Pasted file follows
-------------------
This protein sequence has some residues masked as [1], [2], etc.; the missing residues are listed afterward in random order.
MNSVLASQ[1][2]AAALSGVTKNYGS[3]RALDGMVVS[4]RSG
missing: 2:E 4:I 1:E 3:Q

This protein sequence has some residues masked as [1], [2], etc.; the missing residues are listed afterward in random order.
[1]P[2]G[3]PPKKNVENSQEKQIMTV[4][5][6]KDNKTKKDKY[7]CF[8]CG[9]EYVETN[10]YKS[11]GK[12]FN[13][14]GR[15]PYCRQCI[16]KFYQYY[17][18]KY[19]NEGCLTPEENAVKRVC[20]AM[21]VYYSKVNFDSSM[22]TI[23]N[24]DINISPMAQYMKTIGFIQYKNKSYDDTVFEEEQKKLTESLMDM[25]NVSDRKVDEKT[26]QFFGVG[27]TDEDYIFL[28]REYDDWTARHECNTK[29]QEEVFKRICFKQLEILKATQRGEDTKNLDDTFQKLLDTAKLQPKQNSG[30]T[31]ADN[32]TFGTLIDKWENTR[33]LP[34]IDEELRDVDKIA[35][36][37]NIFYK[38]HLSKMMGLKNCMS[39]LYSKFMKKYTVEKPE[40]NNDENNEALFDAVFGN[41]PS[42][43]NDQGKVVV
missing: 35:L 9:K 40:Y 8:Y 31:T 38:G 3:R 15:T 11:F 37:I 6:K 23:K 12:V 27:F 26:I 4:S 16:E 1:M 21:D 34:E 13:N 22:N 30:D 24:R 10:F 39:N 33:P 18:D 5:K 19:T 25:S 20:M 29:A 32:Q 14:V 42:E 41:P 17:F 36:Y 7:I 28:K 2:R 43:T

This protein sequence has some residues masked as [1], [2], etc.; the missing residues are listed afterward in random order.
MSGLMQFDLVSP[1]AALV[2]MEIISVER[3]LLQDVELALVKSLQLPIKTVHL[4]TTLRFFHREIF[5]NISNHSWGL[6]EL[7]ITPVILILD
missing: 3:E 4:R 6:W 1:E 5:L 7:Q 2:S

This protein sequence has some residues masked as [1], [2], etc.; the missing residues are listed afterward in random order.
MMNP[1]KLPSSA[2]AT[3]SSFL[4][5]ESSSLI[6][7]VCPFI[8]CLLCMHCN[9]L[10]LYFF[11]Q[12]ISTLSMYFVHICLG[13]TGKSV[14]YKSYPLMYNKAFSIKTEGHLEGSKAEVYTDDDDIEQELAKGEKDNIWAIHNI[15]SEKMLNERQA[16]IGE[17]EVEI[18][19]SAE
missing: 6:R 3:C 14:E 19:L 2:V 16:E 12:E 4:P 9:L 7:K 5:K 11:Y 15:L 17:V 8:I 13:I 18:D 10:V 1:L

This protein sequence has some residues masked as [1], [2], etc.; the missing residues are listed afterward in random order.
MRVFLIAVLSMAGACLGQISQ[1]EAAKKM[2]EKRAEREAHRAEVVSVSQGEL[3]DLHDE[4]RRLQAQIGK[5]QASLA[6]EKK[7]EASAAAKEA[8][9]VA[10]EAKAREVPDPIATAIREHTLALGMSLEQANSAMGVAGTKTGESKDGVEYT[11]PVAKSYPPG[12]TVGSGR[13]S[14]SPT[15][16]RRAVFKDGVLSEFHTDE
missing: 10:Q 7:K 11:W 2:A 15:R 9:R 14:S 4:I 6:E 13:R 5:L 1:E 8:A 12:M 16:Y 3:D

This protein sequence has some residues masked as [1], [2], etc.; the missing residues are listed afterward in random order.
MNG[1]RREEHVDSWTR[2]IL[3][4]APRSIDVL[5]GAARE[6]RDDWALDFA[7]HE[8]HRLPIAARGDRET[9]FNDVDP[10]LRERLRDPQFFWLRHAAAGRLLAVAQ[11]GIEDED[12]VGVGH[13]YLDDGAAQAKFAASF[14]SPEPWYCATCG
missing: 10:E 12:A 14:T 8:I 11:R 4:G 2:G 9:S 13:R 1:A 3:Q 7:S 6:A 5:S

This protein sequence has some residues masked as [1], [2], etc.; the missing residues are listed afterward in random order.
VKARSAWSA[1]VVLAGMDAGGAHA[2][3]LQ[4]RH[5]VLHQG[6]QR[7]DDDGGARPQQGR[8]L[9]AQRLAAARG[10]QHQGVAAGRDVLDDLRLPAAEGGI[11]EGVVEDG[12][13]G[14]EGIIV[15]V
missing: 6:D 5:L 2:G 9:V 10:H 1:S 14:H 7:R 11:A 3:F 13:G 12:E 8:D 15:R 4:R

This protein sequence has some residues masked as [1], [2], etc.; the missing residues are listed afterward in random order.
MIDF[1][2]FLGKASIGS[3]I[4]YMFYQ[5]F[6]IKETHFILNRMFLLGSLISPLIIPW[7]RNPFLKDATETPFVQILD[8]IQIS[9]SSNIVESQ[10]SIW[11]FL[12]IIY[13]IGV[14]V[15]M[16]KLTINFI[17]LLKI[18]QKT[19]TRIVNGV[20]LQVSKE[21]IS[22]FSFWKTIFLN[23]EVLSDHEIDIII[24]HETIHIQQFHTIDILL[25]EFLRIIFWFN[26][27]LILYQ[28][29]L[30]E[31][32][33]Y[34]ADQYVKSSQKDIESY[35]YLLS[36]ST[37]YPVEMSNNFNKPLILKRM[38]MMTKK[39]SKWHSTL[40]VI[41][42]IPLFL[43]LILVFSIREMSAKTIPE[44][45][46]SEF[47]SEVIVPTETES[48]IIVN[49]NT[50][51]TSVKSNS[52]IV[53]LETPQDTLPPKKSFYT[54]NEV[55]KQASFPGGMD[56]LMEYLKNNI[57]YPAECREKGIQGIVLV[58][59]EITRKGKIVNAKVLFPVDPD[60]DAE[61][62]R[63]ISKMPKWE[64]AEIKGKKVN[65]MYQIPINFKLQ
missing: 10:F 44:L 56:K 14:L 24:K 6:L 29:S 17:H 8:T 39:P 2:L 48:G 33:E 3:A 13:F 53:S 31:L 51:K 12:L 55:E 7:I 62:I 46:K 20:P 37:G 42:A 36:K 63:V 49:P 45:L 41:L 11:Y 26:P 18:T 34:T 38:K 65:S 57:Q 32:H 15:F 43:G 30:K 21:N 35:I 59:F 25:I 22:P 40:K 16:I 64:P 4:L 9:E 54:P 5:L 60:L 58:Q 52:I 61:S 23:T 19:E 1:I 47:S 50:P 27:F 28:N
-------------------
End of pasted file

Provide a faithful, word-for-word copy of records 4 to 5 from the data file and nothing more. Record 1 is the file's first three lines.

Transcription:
This protein sequence has some residues masked as [1], [2], etc.; the missing residues are listed afterward in random order.
MMNP[1]KLPSSA[2]AT[3]SSFL[4][5]ESSSLI[6][7]VCPFI[8]CLLCMHCN[9]L[10]LYFF[11]Q[12]ISTLSMYFVHICLG[13]TGKSV[14]YKSYPLMYNKAFSIKTEGHLEGSKAEVYTDDDDIEQELAKGEKDNIWAIHNI[15]SEKMLNERQA[16]IGE[17]EVEI[18][19]SAE
missing: 6:R 3:C 14:E 19:L 2:V 16:E 12:E 4:P 9:L 7:K 5:K 11:Y 15:L 17:V 8:I 13:I 18:D 10:V 1:L

This protein sequence has some residues masked as [1], [2], etc.; the missing residues are listed afterward in random order.
MRVFLIAVLSMAGACLGQISQ[1]EAAKKM[2]EKRAEREAHRAEVVSVSQGEL[3]DLHDE[4]RRLQAQIGK[5]QASLA[6]EKK[7]EASAAAKEA[8][9]VA[10]EAKAREVPDPIATAIREHTLALGMSLEQANSAMGVAGTKTGESKDGVEYT[11]PVAKSYPPG[12]TVGSGR[13]S[14]SPT[15][16]RRAVFKDGVLSEFHTDE
missing: 10:Q 7:K 11:W 2:A 15:R 9:R 14:S 4:I 6:E 13:R 5:L 1:E 8:A 12:M 16:Y 3:D